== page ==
Trekkies of the world unite: The Soviet Union is about to be introduced to "Star Trek." And officials from the World Wildlife Fund, headquartered here, will attend the Soviet premiere of the movie "Star Trek IV: The Voyage Home" later this month. Dr. Spock himself, who directed the film and starred in it under his real name, Leonard Nimoy, will be there, along with producer Harve Bennett, Wildlife Fund Vice President Tom Lovejoy and the fund's whale expert Roger Payne.

The movie's Soviet debut will be part of a week-long series of events beginning June 26 in Moscow. Attending will be Soviet scientists, conservationists and filmmakers. The conference is designed to focus attention on international conservation efforts to save whales and other endangered species. The Soviet Union's last whaling expedition ended in March and the government has declared its intention to abide by the International Whaling Commission's moratorium on hunting the great sea animals. The plot of the "Star Trek" movie has humpback whales brought forward in time from the 20th century to save the earth. Once the Soviets have seen Dr. Spock's pointy ears, "Star Trek" may have a whole new audience in the U.S.S.R.

The Missing Manuscript Come July, The Washingtonian will publish an article by David Halevy and Neil C. Livingstone titled "Mr. Goode: The Passionate Odyssey of Oliver North," but right now the magazine's concern is that no one else publish it first. One of three copies of the 142-page manuscript was stolen from The Washingtonian's office sometime between 6:30 and 10:30 on the evening of May 27, and a letter has gone out to half a dozen news organizations to whom the culprit might offer the story, alerting them to the theft.

The thief apparently tried first to photocopy it, but the machine ran out of paper. Executive Editor John Sansing says the story deals "with further undisclosed activities of Oliver North, especially vis-a`-vis his Israeli connection." Halevy has been in the middle of controversial stories before: He contributed significantly to the Time magazine story over which then defense minister Ariel Sharon sued, and lost, for libel. Livingstone, a counterterrorist security expert, tried to see the bright side of the theft. He told Washingtonian editors, "Maybe I could sell you a security system over there."

Out and About

For anyone who has noticed Lynda Carter spending so much time dropping into maternity shops and looking at nursery furniture around town, it's as you might have thought. She and her husband, attorney and First American Security President Robert Altman, are expecting their first child sometime in January. Carter's plans for a summer concert tour and the start of a new television situation comedy are likely to be postponed, at least until after the baby is born ...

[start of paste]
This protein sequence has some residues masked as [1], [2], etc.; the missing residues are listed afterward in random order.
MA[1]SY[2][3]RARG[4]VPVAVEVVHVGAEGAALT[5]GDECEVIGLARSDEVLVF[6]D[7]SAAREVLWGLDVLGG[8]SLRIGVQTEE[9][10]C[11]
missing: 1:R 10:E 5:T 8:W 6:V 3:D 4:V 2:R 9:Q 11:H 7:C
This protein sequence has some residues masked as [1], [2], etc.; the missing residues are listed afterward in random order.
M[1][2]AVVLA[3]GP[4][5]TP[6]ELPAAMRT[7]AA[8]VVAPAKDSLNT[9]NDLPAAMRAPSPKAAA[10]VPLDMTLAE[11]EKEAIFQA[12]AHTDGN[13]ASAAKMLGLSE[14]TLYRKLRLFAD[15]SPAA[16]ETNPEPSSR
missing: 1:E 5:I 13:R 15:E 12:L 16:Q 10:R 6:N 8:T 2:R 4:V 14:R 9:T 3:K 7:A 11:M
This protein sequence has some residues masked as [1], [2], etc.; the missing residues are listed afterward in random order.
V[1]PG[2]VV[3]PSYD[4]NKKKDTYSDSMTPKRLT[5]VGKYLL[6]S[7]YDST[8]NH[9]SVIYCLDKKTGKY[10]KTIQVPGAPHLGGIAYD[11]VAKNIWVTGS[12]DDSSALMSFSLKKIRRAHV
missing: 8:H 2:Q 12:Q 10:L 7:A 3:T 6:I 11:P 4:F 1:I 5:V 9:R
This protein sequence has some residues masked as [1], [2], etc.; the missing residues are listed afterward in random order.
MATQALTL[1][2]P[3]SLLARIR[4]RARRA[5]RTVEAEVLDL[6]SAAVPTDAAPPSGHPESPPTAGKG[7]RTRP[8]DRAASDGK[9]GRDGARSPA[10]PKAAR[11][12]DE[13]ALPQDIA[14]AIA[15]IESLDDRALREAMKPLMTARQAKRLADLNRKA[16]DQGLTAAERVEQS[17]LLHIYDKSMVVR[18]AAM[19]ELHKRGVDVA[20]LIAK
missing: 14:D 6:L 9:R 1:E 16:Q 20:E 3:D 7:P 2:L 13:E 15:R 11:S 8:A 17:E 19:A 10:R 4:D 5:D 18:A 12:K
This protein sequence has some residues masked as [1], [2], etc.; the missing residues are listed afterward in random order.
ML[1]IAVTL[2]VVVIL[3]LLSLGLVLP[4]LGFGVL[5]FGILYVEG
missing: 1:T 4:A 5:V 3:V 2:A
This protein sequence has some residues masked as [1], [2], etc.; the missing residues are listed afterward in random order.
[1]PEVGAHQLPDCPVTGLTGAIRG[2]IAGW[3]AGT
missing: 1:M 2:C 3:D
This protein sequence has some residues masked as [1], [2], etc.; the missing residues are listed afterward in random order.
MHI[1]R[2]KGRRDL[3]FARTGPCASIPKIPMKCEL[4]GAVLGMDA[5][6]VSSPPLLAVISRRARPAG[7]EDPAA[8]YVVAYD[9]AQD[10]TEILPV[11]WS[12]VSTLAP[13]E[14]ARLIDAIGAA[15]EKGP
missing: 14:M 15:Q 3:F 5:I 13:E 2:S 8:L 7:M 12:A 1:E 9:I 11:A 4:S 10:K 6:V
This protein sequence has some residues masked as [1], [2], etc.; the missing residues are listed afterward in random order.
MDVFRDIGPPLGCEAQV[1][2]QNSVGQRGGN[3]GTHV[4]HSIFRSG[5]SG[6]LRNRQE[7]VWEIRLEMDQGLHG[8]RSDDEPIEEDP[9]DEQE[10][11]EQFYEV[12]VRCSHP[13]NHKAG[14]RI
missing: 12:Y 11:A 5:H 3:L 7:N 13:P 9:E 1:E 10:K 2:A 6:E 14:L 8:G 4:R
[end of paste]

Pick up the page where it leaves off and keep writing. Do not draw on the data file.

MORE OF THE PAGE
Virginia Gov. Gerald Baliles makes his film debut today, but he'll be portraying a congressman. Virginia has been actively working to attract movie productions to the state, and Richmond is currently playing Atlanta in the filming of an NBC mini-series starring Jack Lemmon and produced by George Stevens Jr. Called "The Ballad of Mary Phagan," it's the story of the famous case involving Leo Frank, a Georgia pencil manufacturer who was lynched in 1913 after being convicted in the murder of a teen-age girl. Baliles appears as an extra playing a Virginia congressman in the trial sequence to be filmed today. Since being a politician is so similar to being an actor, Baliles is simply expanding his options ...

Diners at the Jockey Club were awestruck but quiet Tuesday night at seeing superstar Elizabeth Taylor dining there with polio vaccine developer Dr. Jonas Salk. The couple sat in the restaurant talking for nearly four hours ...

President and Nancy Reagan are about to get a new chef to prepare their private meals. Annapolis native Steve Junta, 24, who has been a chef at the Amway Grand Plaza Hotel in Grand Rapids, Mich., is to start the job next month. He's a specialist on seafoods, so there could be a lot of fish and shellfish in the president's future diet ...

Ford's Theatre is just beginning to put together its lineup of stars for its annual black-tie gala, to be held June 21. The cohosts for the evening will be "Golden Girl" Bea Arthur and hot property Michael J. Fox. The only performers booked so far are songwriter Sammy Cahn, American Ballet Theatre dancers, jazz saxophonist David Sanborn and a special, but not performing, appearance by Mikhail Baryshnikov. President and Nancy Reagan are expected and there will be a tribute in the first lady's honor. The show is usually taped for telecast later in the year, but Ford's doesn't have a network agreement yet for this year's production ...